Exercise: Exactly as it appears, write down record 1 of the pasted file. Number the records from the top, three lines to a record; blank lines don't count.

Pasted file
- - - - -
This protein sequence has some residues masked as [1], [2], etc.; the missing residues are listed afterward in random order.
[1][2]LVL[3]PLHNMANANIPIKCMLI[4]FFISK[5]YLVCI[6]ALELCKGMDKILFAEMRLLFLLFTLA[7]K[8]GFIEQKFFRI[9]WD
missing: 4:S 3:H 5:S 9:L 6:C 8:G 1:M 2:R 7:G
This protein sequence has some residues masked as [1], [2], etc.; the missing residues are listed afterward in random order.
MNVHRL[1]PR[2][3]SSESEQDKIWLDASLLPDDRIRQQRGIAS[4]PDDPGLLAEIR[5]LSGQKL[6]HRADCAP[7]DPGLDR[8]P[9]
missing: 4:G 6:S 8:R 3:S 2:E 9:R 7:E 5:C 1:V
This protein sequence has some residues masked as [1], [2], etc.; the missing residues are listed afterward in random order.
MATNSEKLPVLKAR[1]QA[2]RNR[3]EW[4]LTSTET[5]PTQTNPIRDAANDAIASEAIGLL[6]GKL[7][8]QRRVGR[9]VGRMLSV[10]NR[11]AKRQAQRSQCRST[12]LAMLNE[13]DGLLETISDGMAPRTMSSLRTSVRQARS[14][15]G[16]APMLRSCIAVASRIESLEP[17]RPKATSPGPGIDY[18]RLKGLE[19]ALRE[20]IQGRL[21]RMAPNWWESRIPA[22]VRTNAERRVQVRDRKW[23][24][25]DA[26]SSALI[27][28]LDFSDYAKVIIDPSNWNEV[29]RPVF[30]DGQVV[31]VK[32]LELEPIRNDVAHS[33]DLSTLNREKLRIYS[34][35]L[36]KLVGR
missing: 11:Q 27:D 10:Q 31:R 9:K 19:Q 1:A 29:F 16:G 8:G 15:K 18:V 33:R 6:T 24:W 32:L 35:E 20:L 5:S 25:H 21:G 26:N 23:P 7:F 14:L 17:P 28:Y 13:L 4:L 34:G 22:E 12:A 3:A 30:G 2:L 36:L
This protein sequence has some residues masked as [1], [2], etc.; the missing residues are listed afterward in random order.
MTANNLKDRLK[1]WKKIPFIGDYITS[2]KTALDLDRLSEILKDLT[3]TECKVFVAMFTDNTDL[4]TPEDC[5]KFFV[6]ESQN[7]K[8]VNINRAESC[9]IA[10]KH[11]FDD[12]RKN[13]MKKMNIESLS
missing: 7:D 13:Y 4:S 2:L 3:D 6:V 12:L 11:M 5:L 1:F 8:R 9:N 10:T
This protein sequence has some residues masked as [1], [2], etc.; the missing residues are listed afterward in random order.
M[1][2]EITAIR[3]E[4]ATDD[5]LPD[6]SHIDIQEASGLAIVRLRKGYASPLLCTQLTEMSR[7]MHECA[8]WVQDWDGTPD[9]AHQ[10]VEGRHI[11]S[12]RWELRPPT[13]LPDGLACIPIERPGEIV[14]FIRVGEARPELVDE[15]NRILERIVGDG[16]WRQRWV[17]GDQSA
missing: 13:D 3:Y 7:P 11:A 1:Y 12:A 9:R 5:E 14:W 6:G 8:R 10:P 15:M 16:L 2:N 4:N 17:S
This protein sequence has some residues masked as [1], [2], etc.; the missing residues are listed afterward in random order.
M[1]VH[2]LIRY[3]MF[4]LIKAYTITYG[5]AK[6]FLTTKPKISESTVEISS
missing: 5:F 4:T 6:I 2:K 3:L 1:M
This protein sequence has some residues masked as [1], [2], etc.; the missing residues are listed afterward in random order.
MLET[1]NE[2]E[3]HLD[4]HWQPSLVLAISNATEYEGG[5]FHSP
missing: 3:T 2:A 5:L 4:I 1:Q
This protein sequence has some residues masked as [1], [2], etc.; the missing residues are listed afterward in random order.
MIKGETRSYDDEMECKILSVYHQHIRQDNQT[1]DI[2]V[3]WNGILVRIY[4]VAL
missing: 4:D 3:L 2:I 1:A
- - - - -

This protein sequence has some residues masked as [1], [2], etc.; the missing residues are listed afterward in random order.
[1][2]LVL[3]PLHNMANANIPIKCMLI[4]FFISK[5]YLVCI[6]ALELCKGMDKILFAEMRLLFLLFTLA[7]K[8]GFIEQKFFRI[9]WD
missing: 4:S 3:H 5:S 9:L 6:C 8:G 1:M 2:R 7:G